5 Musts for Football Strength Training

The offseason is when the weak become strong. STACK Expert Robert Pomazak explains the 5 critical components of strength training for football.

Football Strength TrainingFor football players, winter means long hours in the gym, working to get bigger, faster and stronger. That's when the weak become strong and the slow become fast. However, many young athletes don't even know where to start. Here are five musts for any off-season football strength program.

1. Training for mobility

Too often, young football players are so concerned about getting stronger, they forget about training their bodies to move correctly. Mobility is more than being able to touch your toes. It's the ability to move efficiently and effectively with equal balance, power and speed in all directions. A good mobility session should include (but not be limited to) the following exercises.

  • Ankle: Resistant Band Inversions and Eversions
  • Knee: Lunges, Step-Ups, Ice Skaters
  • Hip: Hurdle work
  • Shoulder: Band work, isometrics and dynamic stretching
  • Neck: Isometric stretching and static stretching.

2. Training for strength and stability

Off-season football training should always begin with a phase of stability and endurance training. Slow tempos and bodyweight exercises will train your body to handle its own weight. Think about training your body from the inside out. Focus on core strength and develop strength endurance through all planes of motion. Below is a sample stability phase workout for you.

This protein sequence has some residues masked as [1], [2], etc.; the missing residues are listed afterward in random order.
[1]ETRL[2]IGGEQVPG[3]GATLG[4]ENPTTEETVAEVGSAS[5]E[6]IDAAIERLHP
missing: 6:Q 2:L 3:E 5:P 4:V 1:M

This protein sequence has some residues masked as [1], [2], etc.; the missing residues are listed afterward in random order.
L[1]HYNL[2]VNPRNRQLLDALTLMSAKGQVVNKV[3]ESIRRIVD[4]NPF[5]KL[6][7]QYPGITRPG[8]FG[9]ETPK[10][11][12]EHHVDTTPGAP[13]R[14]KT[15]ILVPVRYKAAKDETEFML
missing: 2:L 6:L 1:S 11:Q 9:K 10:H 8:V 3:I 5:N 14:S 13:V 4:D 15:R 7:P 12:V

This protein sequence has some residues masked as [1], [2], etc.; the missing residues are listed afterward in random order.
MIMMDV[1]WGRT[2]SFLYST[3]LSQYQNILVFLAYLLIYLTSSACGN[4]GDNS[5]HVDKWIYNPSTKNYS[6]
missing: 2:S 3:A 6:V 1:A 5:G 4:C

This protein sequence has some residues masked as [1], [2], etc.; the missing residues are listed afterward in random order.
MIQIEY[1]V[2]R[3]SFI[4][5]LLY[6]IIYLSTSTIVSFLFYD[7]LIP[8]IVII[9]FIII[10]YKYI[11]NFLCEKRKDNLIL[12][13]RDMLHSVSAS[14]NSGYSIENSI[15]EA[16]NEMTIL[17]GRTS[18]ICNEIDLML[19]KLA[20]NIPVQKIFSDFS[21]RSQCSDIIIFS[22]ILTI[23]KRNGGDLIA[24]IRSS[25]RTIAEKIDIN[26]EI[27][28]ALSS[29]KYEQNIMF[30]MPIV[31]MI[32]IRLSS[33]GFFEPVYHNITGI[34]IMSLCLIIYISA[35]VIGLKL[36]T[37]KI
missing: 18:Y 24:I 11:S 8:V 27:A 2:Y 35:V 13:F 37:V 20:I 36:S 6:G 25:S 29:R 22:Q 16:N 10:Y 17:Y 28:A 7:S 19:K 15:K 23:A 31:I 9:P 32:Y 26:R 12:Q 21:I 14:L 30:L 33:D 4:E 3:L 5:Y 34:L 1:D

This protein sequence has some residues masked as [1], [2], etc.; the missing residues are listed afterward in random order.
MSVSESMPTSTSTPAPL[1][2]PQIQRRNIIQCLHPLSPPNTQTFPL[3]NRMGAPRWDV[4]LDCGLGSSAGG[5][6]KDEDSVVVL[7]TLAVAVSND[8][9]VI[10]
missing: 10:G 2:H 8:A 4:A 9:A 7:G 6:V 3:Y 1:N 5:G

Phases

3. Train in phases

Break up your training into short phases. Each phase can last three to five weeks and build off the previous phase. As your strength increases, so should the weight intensity. Correspondingly, reps will go down as sets begin to increase. Here is suggested phasing plan for your off-season football strength training:

  • Phase 1: Stability endurance/developmental
  • Phase 2: Stability strength
  • Phase 3: Hypertrophy (build size/high volume)
  • Phase 4: Maximum strength
  • Phase 5: Power
  • Phase 6: Sport-specific power/speed/skill

4. Train with goals in mind

What do you want to gain from all your hard work? It's important to start with the end in mind. Evaluate your current fitness level. What areas do you feel the need to improve? Write them down and work diligently each day to improve them, one small step at a time.

5. Train yourself how to eat

It's as important to train yourself how to eat as it is to train your body. Nutrition is a habit—and it's easy to form a bad ones. Consume foods that will help you reach your strength goals, and limit the foods that will set you back. Here are some simple rules that you can follow: Tips for gaining weight:

  • Drink milk with your meals. Choose 1% milk and try to drink 32 ounces per day.
  • Eat every two to three hours.
  • Prepare food ahead of time to make it easier to establish good habits.
  • Eat 60 percent carbs, 20 percent protein and 20 percent fat.
Tips for losing body fat:
  • Drink water with every meal.
  • Eat smaller portions every two to three hours.
  • Get your sugar from fruits and vegetables.
  • Don't eat fried or processed foods.
  • Eat 65 percent carbs, 25 percent protein and 15 percent fat.

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Photo Credit: Getty Images // Thinkstock

Topics: FOOTBALL | PROTEIN | WORKOUTS | MOBILITY | POWER | FOODS | TRAIN | ENDURANCE | FOOTBALL PLAYERS | FOOTBALL TRAINING | MAXIMUM STRENGTH